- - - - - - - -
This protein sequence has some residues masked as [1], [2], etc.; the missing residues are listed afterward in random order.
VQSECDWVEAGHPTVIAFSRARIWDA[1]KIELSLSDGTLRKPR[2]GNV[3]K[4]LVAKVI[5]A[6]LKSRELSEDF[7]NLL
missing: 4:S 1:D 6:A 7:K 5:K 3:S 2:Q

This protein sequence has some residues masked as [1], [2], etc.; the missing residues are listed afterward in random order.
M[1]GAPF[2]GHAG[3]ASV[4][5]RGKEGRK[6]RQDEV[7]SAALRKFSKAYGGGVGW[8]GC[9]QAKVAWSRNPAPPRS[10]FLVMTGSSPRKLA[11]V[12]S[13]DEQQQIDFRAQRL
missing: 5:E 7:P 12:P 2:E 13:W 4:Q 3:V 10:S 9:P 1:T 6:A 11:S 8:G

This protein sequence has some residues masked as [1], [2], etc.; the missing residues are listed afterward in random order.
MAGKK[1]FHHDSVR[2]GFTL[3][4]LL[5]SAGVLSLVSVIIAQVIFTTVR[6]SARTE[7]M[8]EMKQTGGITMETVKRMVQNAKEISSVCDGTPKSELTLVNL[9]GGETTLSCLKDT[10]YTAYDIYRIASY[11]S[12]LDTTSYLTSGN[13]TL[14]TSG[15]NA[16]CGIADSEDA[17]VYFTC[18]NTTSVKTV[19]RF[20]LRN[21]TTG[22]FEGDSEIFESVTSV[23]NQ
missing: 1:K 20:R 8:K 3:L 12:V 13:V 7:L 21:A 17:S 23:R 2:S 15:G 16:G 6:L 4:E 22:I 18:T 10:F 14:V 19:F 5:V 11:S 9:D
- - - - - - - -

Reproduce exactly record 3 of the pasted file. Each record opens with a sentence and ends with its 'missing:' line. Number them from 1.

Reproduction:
This protein sequence has some residues masked as [1], [2], etc.; the missing residues are listed afterward in random order.
MAGKK[1]FHHDSVR[2]GFTL[3][4]LL[5]SAGVLSLVSVIIAQVIFTTVR[6]SARTE[7]M[8]EMKQTGGITMETVKRMVQNAKEISSVCDGTPKSELTLVNL[9]GGETTLSCLKDT[10]YTAYDIYRIASY[11]S[12]LDTTSYLTSGN[13]TL[14]TSG[15]NA[16]CGIADSEDA[17]VYFTC[18]NTTSVKTV[19]RF[20]LRN[21]TTG[22]FEGDSEIFESVTSV[23]NQ
missing: 1:K 20:R 8:K 3:L 12:V 13:V 7:L 21:A 17:S 23:R 2:S 15:G 16:G 6:L 4:E 22:I 18:T 10:F 14:V 19:F 5:V 11:S 9:D